With the start of December, winter running has commenced. The next few months bring snow, ice, wind, and cold temperatures – all the conditions that make running difficult and sometimes downright unpleasant. But winter doesn’t need to derail your training or mean long weeks with very little running. This one-stop guide to winter running will help you stay motivated, prepare for the conditions, and maximize your running this winter.
Now, before you dismiss me because I live in Seattle, I do have some experience in winter running. I am Midwest born and raised, so I dealt with plenty of snow, ice, wind, cold, and treadmill runs for several years of running. But don’t worry, my fellow PNW readers – I have some winter running (aka cold and rainy) tips for you as well.
Training Purpose Provides Motivation
Winter running presents many challenges, including to your motivation. Who really wants to run when it’s 20 degrees outside or there’s a couple feet of snow on the ground? However, having a concrete reason to get out and run makes all the layers and the frozen eyelashes worth the effort. Even if you aren’t training for a spring race, maintaining a strong base during the winter months will set you up for success in your goals for the remainder of the year. Try these tips to help you optimize your base building this winter.
Even if you aren’t focused on short-term or long-term running goals, running offers numerous benefits in winter, from reducing holiday weight gain to alleviating the winter blues. Fresh air and exercise work wonders!
If you need extra motivation to go out and run, check out these tips to stay motivated in your running this winter.
Invest in Cold Weather Running Gear
If you plan on running outside this winter, you want to make sure your running gear will protect you from the cold. Buffs, mittens, vests, and fleeced leggings are some of the best items for winter running – for more ideas of essential winter gear, check out this post featuring six running bloggers’ essential pieces of winter running gear.
As for shoes, you can either add YakTraks or a similar type of strap-on lugs to your shoes for traction or wear trail running shoes. Trail running shoes do not handle deep snow or ice as well as lugs, but they transition comfortably from cleaned pavement to snowy areas, which you may encounter during the course of a single run. When we went running in the snow in Bend, Oregon, my Saucony Peregrines functioned well on snowy pavement and trails.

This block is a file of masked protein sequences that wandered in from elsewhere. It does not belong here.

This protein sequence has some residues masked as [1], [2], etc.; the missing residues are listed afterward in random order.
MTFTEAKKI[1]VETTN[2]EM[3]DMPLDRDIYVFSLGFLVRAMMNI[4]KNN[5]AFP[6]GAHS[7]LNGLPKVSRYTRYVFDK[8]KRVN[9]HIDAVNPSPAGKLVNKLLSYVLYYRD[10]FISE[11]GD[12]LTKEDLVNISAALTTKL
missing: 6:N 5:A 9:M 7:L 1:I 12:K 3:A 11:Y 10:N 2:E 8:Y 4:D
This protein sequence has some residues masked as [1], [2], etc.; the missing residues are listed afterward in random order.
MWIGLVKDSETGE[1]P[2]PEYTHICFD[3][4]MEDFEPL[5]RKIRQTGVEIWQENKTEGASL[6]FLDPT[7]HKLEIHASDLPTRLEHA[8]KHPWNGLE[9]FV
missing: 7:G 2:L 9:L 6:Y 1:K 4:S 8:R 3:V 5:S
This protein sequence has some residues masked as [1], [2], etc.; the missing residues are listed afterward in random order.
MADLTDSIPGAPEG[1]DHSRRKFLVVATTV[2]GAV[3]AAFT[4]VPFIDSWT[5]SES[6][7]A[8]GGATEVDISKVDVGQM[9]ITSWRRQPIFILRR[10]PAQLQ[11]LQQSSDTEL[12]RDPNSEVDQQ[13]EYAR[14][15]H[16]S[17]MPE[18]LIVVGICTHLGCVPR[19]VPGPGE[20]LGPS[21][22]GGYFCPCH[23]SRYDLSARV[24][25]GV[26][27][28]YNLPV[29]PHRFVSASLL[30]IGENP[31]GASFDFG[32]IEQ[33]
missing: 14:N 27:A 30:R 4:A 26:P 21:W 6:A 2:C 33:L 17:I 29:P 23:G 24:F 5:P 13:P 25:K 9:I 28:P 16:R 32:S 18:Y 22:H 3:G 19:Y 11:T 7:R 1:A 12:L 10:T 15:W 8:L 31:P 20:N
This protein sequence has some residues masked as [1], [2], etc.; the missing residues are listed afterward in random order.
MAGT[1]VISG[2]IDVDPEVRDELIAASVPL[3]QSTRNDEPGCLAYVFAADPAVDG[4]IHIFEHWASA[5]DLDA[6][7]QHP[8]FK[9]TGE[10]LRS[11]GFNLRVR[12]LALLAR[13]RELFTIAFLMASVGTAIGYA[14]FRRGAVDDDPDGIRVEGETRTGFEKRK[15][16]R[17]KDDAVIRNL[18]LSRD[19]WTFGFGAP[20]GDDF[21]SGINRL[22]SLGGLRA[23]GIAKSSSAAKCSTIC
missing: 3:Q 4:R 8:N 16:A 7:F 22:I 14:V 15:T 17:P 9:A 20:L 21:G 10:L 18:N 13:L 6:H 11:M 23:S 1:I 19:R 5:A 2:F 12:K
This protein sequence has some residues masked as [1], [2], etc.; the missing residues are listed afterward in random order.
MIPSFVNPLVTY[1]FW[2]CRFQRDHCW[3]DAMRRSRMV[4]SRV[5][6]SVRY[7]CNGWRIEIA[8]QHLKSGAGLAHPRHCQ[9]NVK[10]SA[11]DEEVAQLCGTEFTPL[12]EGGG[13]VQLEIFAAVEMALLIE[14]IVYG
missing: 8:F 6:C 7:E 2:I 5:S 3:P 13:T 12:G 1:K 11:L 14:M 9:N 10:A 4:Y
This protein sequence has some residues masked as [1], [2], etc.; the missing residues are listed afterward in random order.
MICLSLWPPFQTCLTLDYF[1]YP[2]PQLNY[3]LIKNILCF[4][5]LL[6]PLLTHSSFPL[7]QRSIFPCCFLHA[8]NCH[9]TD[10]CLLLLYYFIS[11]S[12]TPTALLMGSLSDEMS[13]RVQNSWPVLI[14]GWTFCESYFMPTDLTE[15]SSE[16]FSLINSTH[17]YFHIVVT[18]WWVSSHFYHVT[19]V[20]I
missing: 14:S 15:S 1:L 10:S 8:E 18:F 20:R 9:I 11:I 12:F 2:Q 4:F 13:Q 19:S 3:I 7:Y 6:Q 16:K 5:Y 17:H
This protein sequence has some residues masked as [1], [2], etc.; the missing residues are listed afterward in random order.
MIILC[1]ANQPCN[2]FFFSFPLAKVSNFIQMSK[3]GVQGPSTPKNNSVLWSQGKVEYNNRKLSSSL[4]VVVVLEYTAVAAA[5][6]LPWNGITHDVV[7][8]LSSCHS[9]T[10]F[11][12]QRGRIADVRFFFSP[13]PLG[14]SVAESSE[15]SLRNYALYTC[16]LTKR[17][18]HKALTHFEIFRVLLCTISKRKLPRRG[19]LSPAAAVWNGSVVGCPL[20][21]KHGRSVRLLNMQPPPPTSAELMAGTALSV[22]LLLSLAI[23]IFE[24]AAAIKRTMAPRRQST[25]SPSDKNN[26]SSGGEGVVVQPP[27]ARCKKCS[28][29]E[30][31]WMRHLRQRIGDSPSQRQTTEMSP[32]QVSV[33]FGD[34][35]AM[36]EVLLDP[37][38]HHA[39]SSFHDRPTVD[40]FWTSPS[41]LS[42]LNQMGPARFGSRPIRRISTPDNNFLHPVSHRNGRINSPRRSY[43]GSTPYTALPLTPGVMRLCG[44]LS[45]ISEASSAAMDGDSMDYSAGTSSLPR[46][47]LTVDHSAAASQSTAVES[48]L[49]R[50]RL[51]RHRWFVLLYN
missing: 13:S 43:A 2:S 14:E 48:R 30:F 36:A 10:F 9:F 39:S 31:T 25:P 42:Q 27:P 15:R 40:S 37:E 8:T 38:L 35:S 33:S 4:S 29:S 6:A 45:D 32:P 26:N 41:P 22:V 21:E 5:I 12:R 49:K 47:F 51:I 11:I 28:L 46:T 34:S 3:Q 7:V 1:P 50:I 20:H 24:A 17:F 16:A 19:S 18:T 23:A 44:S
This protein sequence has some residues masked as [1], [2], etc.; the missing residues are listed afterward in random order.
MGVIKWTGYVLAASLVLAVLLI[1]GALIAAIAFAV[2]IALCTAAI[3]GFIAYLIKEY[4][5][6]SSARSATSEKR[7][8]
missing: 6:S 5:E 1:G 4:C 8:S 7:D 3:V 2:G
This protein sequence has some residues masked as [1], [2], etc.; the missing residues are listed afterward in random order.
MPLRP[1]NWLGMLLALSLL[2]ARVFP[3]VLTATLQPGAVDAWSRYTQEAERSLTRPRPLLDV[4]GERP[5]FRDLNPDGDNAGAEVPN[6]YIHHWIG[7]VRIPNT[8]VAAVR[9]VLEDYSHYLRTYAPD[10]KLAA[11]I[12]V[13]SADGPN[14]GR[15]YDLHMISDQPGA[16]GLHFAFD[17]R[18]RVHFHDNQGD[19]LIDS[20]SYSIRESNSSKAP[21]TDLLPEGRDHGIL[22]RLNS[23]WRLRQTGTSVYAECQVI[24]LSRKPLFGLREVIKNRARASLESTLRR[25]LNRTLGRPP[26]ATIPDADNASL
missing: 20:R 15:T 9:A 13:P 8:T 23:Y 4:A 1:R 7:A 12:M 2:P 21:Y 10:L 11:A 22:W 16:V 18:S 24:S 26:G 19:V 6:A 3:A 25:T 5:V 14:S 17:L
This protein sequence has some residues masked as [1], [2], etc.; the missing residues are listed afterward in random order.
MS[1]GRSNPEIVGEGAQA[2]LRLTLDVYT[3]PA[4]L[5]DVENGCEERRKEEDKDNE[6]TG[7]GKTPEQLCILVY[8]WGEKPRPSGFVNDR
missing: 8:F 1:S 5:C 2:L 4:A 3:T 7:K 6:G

Prepare for the Elements
Beyond the snow, one of the most difficult conditions to deal with in winter is the wind. The wind makes running harder, especially when it makes you feel cold and raises your perceived effort. These tips will help you adapt your running for windy days any time of year, especially in winter.
If you live in the Pacific Northwest, winter brings so much rain that you begin to grow moss in your running shoes. These tips for running in the rain and this rainy run survival guide will help you stay as dry as possible on your runs.
If you are racing in cold weather, be sure to take special considerations. Aid stations may be slippery, you burn through carbs differently, and dressing for a hard effort in the cold can be tricky. Be sure to check out this post on racing in cold weather.
Embrace the Treadmill
I dislike the treadmill but during Northwest Indiana winters, it kept me running (and kept me sane). The ice, snow, and negative degree windchills were simply too much to justify running outside, at least for me. Even now, I need to use the treadmill sometimes in winter when all that rain freezes into ice overnight.
From treadmill workouts to managing marathon training on the treadmill, these posts will help you maximize your time stuck running indoors:
And if the treadmill isn’t your thing, try one of these six strength or plyometric based indoors workouts for runners or opt outside with one of these winter cross-training workouts for runners. Winter can be the perfect time to scale back running by reducing your number of runs and/or overall weekly mileage and focus on other areas of fitness, such as strength and mobility.
What tips do you have for winter running?
How do you stay motivated in your running during winter?